The Drumming Machine Demystified

The Drumming Machine Demystified

It doesn’t matter if you’re looking for a way to make jam sessions in the garage more enjoyable, if you’ve a complete sound studio at home, or if you just like banging on stuff, an electronic drum machine is a great investment piece for any percussionist.

We know you have a lot of questions about drum machines and we’re happy to answer them! So sit back, grab a drink and let’s start shedding some light on the mysterious drum machine.

What Is An Electronic Drum Machine?

As the name would imply, an electronic drum machine is an electronic device that was created to imitate the sounds made by drums and other percussion instruments. Unlike the instruments the machine is intended to sound like, a drum generator is just a box-like device that has a selection of knobs, buttons and keys on it.

Using Electronic Drum Machine

What Can I Use A Drum Generator For?

The drum machine can be used in a wide variety of musical genres; however it is most commonly used for electronic genres. The drum machine is usually part of the foundation of the song, but that doesn’t mean you can’t or shouldn’t experiment!

With traditional musical genres like rock and roll, a drum machine will be used to get a clean sounding demo quickly and easily without actually setting up a complete drum kit.

The History Of The Drum Machine

In the early 1930s, Léon Theremin was contacted by a man named Henry Cowell to create an instrument that was capable of playing several rhythmic patterns at once that were too difficult to play on already existing instruments.

Theremin’s invention was called the Rhythmicon and while there was a quite a bit of interest in the device when it first came out, it was quickly forgotten for several decades until the introduction of the Chamberlin Rhythmate in 1957.

The Rhythmate allowed the player to create up to 14 tape loops of various drums sets and other percussion instruments playing different music. Unfortunately, this too didn’t gain popularity like the Rhythmicon.

The drum machine didn’t become a household hit until the mid-70s. The reason why the machine became so popular was because the device had more sounds built into the device, making it appealing for musicians who wanted to do something different with their music.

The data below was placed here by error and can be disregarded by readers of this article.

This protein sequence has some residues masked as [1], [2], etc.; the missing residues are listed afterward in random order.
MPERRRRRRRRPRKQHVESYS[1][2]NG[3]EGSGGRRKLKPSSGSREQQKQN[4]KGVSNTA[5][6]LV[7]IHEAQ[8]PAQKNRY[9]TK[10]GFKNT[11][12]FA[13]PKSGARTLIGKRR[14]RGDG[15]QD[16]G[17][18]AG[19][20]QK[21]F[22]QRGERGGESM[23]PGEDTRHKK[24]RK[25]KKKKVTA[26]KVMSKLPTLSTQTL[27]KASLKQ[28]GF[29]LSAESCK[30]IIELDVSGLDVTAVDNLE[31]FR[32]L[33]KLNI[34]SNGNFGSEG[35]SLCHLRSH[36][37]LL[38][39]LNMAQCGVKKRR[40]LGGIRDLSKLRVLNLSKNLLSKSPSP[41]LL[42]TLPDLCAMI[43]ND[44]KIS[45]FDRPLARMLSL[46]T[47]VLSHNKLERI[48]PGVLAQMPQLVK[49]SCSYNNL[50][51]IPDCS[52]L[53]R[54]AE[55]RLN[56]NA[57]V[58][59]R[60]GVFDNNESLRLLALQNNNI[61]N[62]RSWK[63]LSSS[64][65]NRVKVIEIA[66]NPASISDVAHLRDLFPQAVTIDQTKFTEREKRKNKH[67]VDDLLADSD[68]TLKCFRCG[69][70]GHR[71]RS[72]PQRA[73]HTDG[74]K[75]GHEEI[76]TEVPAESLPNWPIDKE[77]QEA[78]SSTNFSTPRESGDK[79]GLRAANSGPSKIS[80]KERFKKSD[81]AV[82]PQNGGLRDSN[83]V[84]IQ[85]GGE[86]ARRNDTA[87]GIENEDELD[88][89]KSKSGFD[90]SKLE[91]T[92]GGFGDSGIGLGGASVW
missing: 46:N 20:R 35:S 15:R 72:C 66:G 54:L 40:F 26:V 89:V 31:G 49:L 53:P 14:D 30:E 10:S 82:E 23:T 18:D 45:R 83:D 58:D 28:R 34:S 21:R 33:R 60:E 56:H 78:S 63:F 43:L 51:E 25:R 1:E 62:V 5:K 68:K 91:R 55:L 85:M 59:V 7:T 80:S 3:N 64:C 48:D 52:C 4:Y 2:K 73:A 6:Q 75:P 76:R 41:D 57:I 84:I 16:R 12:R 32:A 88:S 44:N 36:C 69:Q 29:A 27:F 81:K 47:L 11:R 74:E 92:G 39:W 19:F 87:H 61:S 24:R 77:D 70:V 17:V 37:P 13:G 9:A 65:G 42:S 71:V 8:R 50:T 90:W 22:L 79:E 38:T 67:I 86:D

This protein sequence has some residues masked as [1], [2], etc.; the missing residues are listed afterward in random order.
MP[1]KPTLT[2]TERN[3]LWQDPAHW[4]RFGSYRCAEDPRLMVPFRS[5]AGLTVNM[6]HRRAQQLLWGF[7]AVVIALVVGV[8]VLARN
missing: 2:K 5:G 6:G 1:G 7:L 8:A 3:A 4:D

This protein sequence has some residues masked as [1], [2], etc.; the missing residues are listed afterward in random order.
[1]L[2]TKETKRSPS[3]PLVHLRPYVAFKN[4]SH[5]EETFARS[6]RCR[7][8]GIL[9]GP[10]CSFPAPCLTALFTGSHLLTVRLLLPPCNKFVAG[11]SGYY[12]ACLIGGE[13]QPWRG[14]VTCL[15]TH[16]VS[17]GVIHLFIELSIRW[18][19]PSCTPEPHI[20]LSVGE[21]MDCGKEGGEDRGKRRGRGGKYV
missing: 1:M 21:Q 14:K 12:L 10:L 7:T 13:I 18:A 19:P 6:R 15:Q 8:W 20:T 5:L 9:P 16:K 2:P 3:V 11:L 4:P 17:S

Features

We previously mentioned that a drum machine is basically a box with dials and buttons, but it’s a little more involved than just that.

Pressure Sensitive Pads

There are pressure sensitive pads that you can strike with your finger tips to make different sounds. Each of those pads can be programmed with a different sound, thus allowing you to truly create a unique sound

Pressure Sensitive Pads

This means that you can tap out the drum beat with your fingers, but also throw in a car horn, a door slamming shut, or even a cow bell if that’s what you want.

Built-In Effects

The beauty of drum machines is that if you don’t know what kind of sounds you’d like to program into the device, you don’t have to! That’s because many drum machines that are worth their price will have a variety of pre-programmed sounds installed. 

This means you can experiment with your sound as soon as you hook the unit up without having to program anything.

Programming And Editing

We touched lightly on being able to program sounds into a modern drum generator, but you also have the ability to mix those sounds in with the sounds that’ve already been programmed into the device.

Keep in mind that the higher-end drum machines will have a larger sound library than that of an inexpensive machine. If variety is important to you, you’re going pay for it.

Can A Drum Machine Sound Better Than Live Drumming?

In a world where a lot of the things we do is done electronically, it’s not surprising that many musicians and producers are using electronic drum machines to record music. But we have to wonder if the sound from a drum machine can be better than a real live drummer.

In all honesty, it’s like comparing apples to oranges. Drum machines are great for certain genres of music and even recording sessions because you can get a great sound consistently every time its played. However, with an electronic drum machine, you’re not going to get the variety or “feel” that you get from listening to a live drummer.

This is because a drummer has the ability to change the way they play. They can change the volume, the intensity, and even the speed at a moment’s notice. Drum machines cannot give you that type of freedom or the same kind of intensity. The music a drum machine plays is pre-programmed and there isn’t much for change.

So in short, drum machines have their place in the music world, but it isn’t suitable for every situation.

Final Thoughts

Maybe calling a drum generator magical is a bit of a stretch, but when you actually stop to think about what that little box can do? You have to admit it is pretty impressive and it’s a great tool for musicians who want to try out a new sound.

Electronic Drum Machine

If you’re thinking about spicing up your band’s sound or if you just want something to play around with to make cool sound effects or audio tracks for a video, a drum machine is a good option.

The question is, however, how serious do you want to get because you can find affordable machines under $150, or you can purchase professional grade equipment for several thousands of dollars.

Leave us a comment below and share your thoughts about drum machines and their place in the music world. We want to hear from you!

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